An interactive online version of this notebook is available, which can be accessed via Open this notebook in Google Colab

Alternatively, you may download this notebook and run it offline.

Experiments with start_time#

This notebook introduces functionality for simulating user case in which the experiment steps are triggered at a certain point in time.

%pip install "pybamm[plot,cite]" -q    # install PyBaMM if it is not installed
import pybamm
from datetime import datetime

[notice] A new release of pip is available: 23.0.1 -> 23.1.2
[notice] To update, run: pip install --upgrade pip
Note: you may need to restart the kernel to use updated packages.

Let’s start defining a model to illustrate this functionality, in this case we choose the SPM

model = pybamm.lithium_ion.SPM()

Usually we define an experiment such that each step is triggered when the previous step is completed. For example, in this case we do a 1C discharge for 20 minutes and then a C/3 charge for 10 minutes. The charge step starts after 20 minutes, i.e. once the discharge step is finished.

experiment = pybamm.Experiment(
    ["Discharge at 1C for 20 minutes", "Charge at C/3 for 10 minutes"]
sim = pybamm.Simulation(model, experiment=experiment)
<pybamm.plotting.quick_plot.QuickPlot at 0x7f8910adb4f0>

However, if we want to represent a realistic user case we might certain experiments to be run at a certain time instead, even if that means cutting short the previous step. In this case we can pass a starting time as a keyword argument in the pybamm.step.string method. The start_time should be passed as a datetime.datetime object.

s = pybamm.step.string

experiment = pybamm.Experiment(
        s("Discharge at 1C for 1 hour", start_time=datetime(1, 1, 1, 8, 0, 0)),
        s("Charge at C/3 for 10 minutes", start_time=datetime(1, 1, 1, 8, 30, 0)),
        s("Discharge at C/2 for 30 minutes", start_time=datetime(1, 1, 1, 9, 0, 0)),
        s("Rest for 1 hour"),
sim = pybamm.Simulation(model, experiment=experiment)
<pybamm.plotting.quick_plot.QuickPlot at 0x7f8910b8e250>

In the example above, we note that the first step (1C discharge) is cut short as the second step (C/3 charge) start time occurs before the end of the first step. On the other hand, an additional resting period is added after the second step as the third step (C/2 discharge) start time is 20 minutes later than the end of the second step. The final step does not have a start time so it is triggered immediately after the previous step. Note that if the argument start_time is used in an experiment, the first step should always have a start_time, otherwise the solver will throw an error.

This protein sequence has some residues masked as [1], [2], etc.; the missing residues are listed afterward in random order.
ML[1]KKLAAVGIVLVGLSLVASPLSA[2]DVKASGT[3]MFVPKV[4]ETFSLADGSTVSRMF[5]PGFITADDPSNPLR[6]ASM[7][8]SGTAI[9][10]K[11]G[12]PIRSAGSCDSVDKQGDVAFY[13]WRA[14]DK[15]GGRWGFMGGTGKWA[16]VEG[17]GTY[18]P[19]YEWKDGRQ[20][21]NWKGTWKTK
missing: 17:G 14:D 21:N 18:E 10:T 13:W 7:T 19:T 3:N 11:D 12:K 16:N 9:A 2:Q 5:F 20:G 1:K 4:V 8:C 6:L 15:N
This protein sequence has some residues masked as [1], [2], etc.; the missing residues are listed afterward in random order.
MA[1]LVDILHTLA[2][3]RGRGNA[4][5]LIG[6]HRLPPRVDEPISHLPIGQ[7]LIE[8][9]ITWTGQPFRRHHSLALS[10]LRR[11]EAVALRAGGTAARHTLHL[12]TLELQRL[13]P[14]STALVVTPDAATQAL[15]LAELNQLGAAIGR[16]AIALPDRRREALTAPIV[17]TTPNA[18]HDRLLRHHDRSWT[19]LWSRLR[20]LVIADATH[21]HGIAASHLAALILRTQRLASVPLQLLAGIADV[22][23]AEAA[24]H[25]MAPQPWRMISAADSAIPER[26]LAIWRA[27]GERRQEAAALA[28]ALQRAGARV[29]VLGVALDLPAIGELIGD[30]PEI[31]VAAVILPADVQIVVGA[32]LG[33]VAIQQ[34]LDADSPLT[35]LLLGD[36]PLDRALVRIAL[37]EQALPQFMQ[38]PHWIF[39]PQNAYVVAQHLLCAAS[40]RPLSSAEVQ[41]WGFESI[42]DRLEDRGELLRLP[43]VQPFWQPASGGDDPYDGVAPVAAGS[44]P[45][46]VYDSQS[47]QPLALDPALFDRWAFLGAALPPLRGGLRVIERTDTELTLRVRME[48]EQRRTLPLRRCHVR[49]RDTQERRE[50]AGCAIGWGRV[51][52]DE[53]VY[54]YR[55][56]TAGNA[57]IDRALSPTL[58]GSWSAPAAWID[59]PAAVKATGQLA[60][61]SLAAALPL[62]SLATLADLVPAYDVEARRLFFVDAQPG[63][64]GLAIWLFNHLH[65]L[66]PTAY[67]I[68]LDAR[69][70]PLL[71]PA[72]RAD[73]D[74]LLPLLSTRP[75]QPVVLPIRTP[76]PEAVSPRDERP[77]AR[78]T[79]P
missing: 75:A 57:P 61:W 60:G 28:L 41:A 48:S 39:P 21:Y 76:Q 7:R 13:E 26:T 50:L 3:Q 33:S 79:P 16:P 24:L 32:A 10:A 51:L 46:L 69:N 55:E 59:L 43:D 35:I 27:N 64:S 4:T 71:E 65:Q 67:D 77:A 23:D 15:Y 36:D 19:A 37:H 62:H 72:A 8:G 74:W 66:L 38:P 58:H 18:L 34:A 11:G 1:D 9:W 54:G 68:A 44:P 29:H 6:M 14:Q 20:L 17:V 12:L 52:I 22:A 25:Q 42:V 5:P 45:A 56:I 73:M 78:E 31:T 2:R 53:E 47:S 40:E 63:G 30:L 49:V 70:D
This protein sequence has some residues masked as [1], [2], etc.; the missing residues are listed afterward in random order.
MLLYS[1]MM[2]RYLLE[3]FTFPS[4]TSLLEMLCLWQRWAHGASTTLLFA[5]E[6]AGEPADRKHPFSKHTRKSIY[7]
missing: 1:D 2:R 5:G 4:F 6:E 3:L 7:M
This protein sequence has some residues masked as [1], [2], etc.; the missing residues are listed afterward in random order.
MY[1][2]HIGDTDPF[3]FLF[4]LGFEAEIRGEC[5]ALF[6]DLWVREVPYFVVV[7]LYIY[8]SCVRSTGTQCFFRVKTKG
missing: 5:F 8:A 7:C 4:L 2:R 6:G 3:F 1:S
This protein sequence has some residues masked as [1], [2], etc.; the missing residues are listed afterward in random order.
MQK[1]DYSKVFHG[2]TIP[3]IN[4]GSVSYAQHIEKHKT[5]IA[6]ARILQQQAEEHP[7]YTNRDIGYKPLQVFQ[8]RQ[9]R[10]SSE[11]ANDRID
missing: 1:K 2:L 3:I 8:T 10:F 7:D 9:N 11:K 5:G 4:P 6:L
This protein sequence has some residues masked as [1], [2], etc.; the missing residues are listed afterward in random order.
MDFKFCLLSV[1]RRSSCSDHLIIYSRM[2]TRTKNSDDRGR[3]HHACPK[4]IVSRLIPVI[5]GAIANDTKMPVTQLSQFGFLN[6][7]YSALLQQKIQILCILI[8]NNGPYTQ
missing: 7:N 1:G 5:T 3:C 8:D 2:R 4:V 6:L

Note that you can use the datetime.strptime (see the docs for more info) function to convert a string to a datetime object. For example, to start the experiment at 8:30 on the 2nd of January 2023, you can use

datetime.strptime("2023-01-02 8:30:00", "%Y-%m-%d %H:%M:%S")
datetime.datetime(2023, 1, 2, 8, 30)
[1] Joel A. E. Andersson, Joris Gillis, Greg Horn, James B. Rawlings, and Moritz Diehl. CasADi – A software framework for nonlinear optimization and optimal control. Mathematical Programming Computation, 11(1):1–36, 2019. doi:10.1007/s12532-018-0139-4.
[2] Charles R. Harris, K. Jarrod Millman, Stéfan J. van der Walt, Ralf Gommers, Pauli Virtanen, David Cournapeau, Eric Wieser, Julian Taylor, Sebastian Berg, Nathaniel J. Smith, and others. Array programming with NumPy. Nature, 585(7825):357–362, 2020. doi:10.1038/s41586-020-2649-2.
[3] Scott G. Marquis, Valentin Sulzer, Robert Timms, Colin P. Please, and S. Jon Chapman. An asymptotic derivation of a single particle model with electrolyte. Journal of The Electrochemical Society, 166(15):A3693–A3706, 2019. doi:10.1149/2.0341915jes.
[4] Peyman Mohtat, Suhak Lee, Jason B Siegel, and Anna G Stefanopoulou. Towards better estimability of electrode-specific state of health: decoding the cell expansion. Journal of Power Sources, 427:101–111, 2019.
[5] Valentin Sulzer, Scott G. Marquis, Robert Timms, Martin Robinson, and S. Jon Chapman. Python Battery Mathematical Modelling (PyBaMM). Journal of Open Research Software, 9(1):14, 2021. doi:10.5334/jors.309.
[6] Pauli Virtanen, Ralf Gommers, Travis E. Oliphant, Matt Haberland, Tyler Reddy, David Cournapeau, Evgeni Burovski, Pearu Peterson, Warren Weckesser, Jonathan Bright, and others. SciPy 1.0: fundamental algorithms for scientific computing in Python. Nature Methods, 17(3):261–272, 2020. doi:10.1038/s41592-019-0686-2.
[7] Andrew Weng, Jason B Siegel, and Anna Stefanopoulou. Differential voltage analysis for battery manufacturing process control. arXiv preprint arXiv:2303.07088, 2023.

[ ]: